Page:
Advice for grads

It’s June, and that means graduation for the Class of 2005,
which includes my nephew. This is my advice to Justin and others
who are out of high school and moving on to college.
It’s June, and that means graduation for the Class of 2005, which includes my nephew. This is my advice to Justin and others who are out of high school and moving on to college. I hope that between learning history, the laws of physics and which fraternity invites the best-looking girls to their parties, they can look to my words of wisdom and realize that they only have four more years before they have to go out into the cold, cruel world and get a real job.

• Don’t leave home without duct tape. It repairs everything from torn jeans to toilet seats. You can bind books, keep the batteries in the remote, seal letters to mom begging for money, and re-attach legs to rickety dorm-room chairs. Duct tape is one of the greatest inventions known to man – after indoor plumbing, of course.

• Never wash black concert t-shirts with your tighty-whities. Your underwear will turn gray, and that’s just not attractive when you’re walking down the hallway in the coed dorm from your room to the bathroom. Girls never make passes at boys with gray … well, you know. So always wash your whites separately. If you can’t do that, go to Wal-Mart and purchase 30 6-packs of underwear. That way you can simply wear a new pair every day.

• Always come home for holidays. Your family will be so happy to see you, they will say yes each time you ask for a loan.

• Realize that when your parents give you a loan (see holidays, above), they don’t really expect you to pay it back. But when the government gives you a student loan, they do expect repayment. And they have ways of making you pay them back. Some of them aren’t pleasant and they involve an entity called the IRS. You don’t want to mess with the IRS. Unless you go on to law school.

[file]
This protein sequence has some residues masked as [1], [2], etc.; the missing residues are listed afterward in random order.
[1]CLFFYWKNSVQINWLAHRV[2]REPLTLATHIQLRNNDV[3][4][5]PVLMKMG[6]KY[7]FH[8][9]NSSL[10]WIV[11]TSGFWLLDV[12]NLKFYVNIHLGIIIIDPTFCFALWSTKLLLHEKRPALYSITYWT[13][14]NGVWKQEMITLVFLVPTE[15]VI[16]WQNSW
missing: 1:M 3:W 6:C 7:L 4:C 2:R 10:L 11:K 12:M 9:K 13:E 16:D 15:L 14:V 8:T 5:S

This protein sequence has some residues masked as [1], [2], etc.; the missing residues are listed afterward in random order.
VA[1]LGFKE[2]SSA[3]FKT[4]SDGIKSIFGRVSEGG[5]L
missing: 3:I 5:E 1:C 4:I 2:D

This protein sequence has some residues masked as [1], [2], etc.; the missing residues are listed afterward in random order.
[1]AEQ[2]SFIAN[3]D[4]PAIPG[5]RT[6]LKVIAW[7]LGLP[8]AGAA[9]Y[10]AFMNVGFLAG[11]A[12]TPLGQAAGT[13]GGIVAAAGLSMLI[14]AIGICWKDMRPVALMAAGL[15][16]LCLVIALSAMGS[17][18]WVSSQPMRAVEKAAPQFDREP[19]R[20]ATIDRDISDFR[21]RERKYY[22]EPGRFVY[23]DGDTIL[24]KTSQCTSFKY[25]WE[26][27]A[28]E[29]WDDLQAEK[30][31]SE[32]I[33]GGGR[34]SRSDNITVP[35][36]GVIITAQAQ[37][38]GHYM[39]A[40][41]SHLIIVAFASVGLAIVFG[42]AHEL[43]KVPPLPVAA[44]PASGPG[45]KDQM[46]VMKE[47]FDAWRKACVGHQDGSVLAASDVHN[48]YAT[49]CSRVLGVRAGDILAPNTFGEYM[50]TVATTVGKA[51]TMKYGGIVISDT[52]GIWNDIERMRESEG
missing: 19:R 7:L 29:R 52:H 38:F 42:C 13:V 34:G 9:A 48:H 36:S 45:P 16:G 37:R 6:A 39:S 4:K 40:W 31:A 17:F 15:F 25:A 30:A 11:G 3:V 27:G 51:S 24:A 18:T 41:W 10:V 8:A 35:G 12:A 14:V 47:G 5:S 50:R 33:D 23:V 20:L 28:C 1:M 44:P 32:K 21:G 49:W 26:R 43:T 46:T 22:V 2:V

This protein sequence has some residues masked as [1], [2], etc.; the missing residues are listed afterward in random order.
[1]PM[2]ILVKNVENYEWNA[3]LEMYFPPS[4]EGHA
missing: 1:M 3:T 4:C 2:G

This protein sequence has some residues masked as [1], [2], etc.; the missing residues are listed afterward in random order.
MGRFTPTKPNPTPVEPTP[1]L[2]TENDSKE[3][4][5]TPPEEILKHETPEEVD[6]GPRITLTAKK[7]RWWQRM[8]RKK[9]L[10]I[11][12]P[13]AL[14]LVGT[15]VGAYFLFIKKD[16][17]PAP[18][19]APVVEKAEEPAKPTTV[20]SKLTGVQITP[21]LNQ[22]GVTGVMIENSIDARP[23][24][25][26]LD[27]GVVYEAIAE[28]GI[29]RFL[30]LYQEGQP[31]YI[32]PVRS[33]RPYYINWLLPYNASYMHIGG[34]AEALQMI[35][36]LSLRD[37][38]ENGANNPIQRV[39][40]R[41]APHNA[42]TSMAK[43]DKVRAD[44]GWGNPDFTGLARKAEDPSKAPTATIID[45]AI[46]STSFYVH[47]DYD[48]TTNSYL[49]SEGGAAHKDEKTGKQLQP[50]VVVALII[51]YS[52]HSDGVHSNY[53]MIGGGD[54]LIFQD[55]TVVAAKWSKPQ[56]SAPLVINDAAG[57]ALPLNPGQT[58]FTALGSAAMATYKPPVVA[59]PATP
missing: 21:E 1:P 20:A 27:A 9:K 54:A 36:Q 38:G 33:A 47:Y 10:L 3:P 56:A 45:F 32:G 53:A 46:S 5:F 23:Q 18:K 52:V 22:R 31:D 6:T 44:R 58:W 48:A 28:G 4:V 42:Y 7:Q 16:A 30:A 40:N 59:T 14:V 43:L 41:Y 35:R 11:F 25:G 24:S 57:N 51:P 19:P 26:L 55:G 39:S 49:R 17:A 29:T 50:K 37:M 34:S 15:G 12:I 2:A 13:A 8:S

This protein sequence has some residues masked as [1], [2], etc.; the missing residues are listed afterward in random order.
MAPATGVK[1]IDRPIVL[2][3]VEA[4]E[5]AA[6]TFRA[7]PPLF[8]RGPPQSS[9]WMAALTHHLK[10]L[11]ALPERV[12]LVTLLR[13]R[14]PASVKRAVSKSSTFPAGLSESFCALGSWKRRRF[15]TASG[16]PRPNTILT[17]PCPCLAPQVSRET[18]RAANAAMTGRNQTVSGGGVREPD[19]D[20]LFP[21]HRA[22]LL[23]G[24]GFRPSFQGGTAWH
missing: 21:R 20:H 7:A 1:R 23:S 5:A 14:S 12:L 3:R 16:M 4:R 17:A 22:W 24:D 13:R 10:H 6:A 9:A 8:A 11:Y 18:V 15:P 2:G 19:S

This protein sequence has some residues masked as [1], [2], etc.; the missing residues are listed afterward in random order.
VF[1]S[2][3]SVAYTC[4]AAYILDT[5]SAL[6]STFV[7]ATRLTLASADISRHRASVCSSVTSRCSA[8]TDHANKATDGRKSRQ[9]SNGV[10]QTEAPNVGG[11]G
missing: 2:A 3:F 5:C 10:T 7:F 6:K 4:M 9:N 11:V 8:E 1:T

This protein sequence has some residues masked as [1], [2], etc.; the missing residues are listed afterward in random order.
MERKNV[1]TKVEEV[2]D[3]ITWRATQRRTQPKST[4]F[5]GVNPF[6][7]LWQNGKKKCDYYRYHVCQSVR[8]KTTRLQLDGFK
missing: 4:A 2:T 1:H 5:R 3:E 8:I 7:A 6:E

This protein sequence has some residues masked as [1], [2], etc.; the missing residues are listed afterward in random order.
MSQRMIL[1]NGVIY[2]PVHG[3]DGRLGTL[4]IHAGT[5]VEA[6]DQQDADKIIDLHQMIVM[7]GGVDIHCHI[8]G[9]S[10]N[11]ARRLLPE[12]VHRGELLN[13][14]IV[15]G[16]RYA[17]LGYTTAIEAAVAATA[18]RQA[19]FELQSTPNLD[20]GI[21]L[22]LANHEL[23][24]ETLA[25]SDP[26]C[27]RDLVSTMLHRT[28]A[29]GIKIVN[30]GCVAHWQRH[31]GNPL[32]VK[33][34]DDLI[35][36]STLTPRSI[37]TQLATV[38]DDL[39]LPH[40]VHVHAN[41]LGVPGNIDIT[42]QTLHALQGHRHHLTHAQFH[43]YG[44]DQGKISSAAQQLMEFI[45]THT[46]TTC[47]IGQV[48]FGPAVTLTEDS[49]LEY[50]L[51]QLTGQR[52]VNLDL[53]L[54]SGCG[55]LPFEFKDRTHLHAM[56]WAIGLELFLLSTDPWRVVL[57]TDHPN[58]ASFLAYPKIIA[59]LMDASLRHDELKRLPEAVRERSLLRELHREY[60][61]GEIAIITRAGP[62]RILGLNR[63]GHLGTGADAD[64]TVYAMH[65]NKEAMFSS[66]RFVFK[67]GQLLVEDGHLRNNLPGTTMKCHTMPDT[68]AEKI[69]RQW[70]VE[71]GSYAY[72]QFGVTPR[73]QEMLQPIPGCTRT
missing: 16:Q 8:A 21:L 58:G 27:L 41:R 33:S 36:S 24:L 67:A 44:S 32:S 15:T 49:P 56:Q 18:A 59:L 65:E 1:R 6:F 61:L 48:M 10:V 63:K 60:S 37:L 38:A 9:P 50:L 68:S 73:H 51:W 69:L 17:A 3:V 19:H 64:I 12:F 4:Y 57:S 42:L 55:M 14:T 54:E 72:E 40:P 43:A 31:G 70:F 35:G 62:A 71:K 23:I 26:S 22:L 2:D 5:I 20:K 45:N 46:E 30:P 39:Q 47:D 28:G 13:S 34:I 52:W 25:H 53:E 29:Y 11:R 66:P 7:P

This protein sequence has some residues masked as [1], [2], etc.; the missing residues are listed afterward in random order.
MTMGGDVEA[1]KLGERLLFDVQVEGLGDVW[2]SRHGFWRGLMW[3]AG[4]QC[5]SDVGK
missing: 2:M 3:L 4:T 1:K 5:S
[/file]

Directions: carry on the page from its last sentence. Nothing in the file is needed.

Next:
• Don’t be afraid to get a summer job, even if you spend three months asking, “do you want fries with that?” A summer job proves to your parents that you are learning about life and responsibility, especially if you have spent the previous two semesters satisfying the requirements for your new major, Underwater Basket Weaving.

• Get sleep whenever you can, but don’t sleep in class. It doesn’t matter if you’re in a lecture hall with a hundred other kids and you can sleep with your eyes open and your snoring is silent, college professors can spot you a mile away. That’s why they invented a thing called “academic probation.” Trust me. You don’t want to be on academic probation. There’s no way that you can keep your parents from discovering you’re on it. And that means no more loans during the holidays.

• At midterms, don’t be tempted to chew the three-month old milk in your tiny dorm fridge so you can get sick and be excused from exams.

They have makeup tests just for students who do this. And there are mean professors who sit up nights thinking of extra-hard questions to add to makeup tests just to make life difficult for students who try to get around the system.

• Don’t worry about your major. Let’s be honest here. At the tender age of 18, you must decide the field in which you want to spend the next 40 or so years toiling. Now informally poll the adults you know and figure out how many are actually working in the same field they majored in. Based on that, pick something you will enjoy learning about and, should you be one of the lucky ones who works in their chosen field forever, something you love doing.

• On the other hand, don’t choose a major like Underwater Basket Weaving. Your parents, who give you those precious holiday loans, cannot brag about a child who is majoring in Underwater Basket Weaving. And if they cannot brag, you cannot receive loans. It’s a vicious cycle, and you don’t want to get caught up in it.

• Make friends with everyone. Some of them have picked better majors, and they will be your bosses in the future. And they will remember every single time you didn’t say “hi” or give them your duct tape so they could repair their car and go home for Christmas and get another loan from their parents.

• Enjoy college. It’s the last time you can be a kid. Unless you go to graduate school.

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